There's the added factor that the government regards people as components of society and makes every effort to keep that society on what they regard as the right tracks. In that respect, education/brainwashing is an important component: they tried it on their UN prisoners in the Korean War and before that the former-KMT regime officials got the same treatment.

As an example, when the Red Army took Shanghai, the police were ordered to turn up for reeducation. Most of those who went expected brutality or execution, but instead they had to write an essay outlining all the nasty things they'd done and why the felt guilty about them. They were interviewed by a political officer and if he believed they were genuinely contrite and their sins were not too major then they were sent back to work.

The party line is that you need the people mostly onside most of the time - that's the reason it's survived so long and recruited a membership larger than the populations of some European countries.
I think that one of the keys to understanding Chinese communism is that it was originally embraced by people who'd grown up in a society shaped by Confucian philosophy. The Maoists might have tried to officially reject Confucianism - like angry adolescents - but it wasn't easily shed.

There's an ingrained instinct towards centralism and peer enforced inclusiveness. The old concept of the harmonious society wasn't entirely lost, it's merely evolved into something uglier.

If things go well for China, the communist period may eventually be regarded as a time of national renewal and economic growth after the Century of Humiliation. If things don't go well for China, the outcome will likely be a nightmare; because that's their modern history.
 
I think that one of the keys to understanding Chinese communism is that it was originally embraced by people who'd grown up in a society shaped by Confucian philosophy.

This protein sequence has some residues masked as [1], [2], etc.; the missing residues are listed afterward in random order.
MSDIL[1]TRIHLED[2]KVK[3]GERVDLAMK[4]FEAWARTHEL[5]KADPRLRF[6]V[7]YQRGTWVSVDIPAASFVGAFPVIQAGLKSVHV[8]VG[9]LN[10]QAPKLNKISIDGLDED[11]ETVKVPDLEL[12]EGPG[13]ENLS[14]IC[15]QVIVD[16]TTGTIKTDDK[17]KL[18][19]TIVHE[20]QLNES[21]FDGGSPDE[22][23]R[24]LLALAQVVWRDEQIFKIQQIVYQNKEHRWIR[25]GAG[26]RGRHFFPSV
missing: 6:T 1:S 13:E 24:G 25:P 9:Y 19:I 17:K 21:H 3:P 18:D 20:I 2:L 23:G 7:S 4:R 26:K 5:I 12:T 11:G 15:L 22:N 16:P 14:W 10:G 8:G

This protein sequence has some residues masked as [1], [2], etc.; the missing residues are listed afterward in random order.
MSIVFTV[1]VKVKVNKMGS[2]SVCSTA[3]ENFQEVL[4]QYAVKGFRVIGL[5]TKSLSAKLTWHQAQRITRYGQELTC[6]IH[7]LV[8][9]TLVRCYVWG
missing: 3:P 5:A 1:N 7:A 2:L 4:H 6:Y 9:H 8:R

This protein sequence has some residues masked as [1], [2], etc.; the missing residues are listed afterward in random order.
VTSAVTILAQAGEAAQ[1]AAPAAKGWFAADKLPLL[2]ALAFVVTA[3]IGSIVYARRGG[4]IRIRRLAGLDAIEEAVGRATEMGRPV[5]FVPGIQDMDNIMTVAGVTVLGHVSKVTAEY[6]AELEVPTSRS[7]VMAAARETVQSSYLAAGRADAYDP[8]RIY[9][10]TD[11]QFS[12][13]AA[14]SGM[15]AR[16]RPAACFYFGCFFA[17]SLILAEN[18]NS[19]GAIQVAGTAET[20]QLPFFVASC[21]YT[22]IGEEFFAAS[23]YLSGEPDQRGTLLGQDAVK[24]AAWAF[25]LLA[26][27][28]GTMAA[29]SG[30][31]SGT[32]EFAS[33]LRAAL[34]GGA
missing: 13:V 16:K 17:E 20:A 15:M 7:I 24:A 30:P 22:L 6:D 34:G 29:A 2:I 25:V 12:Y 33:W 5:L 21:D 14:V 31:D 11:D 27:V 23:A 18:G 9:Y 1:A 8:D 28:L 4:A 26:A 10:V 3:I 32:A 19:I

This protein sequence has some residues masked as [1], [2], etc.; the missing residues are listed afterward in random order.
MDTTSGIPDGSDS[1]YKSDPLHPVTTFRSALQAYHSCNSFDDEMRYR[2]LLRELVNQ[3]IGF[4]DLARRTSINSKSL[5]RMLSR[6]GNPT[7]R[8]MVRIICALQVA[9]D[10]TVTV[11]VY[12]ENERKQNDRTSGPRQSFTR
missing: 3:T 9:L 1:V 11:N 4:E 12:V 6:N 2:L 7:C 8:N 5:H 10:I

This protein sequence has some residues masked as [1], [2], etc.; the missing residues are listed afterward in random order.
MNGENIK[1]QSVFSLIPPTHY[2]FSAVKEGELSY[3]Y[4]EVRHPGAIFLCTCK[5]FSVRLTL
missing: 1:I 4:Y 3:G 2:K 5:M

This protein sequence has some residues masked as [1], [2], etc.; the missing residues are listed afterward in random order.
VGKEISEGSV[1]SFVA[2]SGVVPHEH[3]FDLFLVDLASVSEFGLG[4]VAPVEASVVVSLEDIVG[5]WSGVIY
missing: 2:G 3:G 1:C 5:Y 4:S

For my money, the key to understanding Chinese communism is to forget everything you know about Soviet communism. They're very different beasts.

Most of China's early communists came to it through various attempts to reconcile western social Darwinism with Chinese society and like most communists in E/SEA they were nationalists first and foremost.

Marxism is, for them, a tool to make China stronger and more cohesive and they fully anticipate that the capitalist segment of the journey will be occasionally rocky.

Confucianism has a lot in common with the key tenets of 'socialism with Chinese characteristics' and deliberately so. It's proven its worth time and again.
 
The 'butterfly effect' of Srebrenica?

'The Dutch defence minister has resigned over the government’s handling of evacuations from Afghanistan, announcing her move one day after the Netherlands’ foreign minister stepped down.

'Both high-profile figures were accused by legislators of bearing responsibility for the government’s slow response to the surge of the Taliban in Afghanistan and muddled management of evacuations.'


 
The CCP, while deeply unpleasant, unscrupulous, authoritarian and brutal (and arguably underpinned by a sense of racial superiority) is nowhere near the NASDAP nadir. The NASDAP was on a completely different wavelength to the utterly more rational and infinitely more sophisticated CCP. Different beasts with entirely different agendas.
Angels/Pinhead reasoning.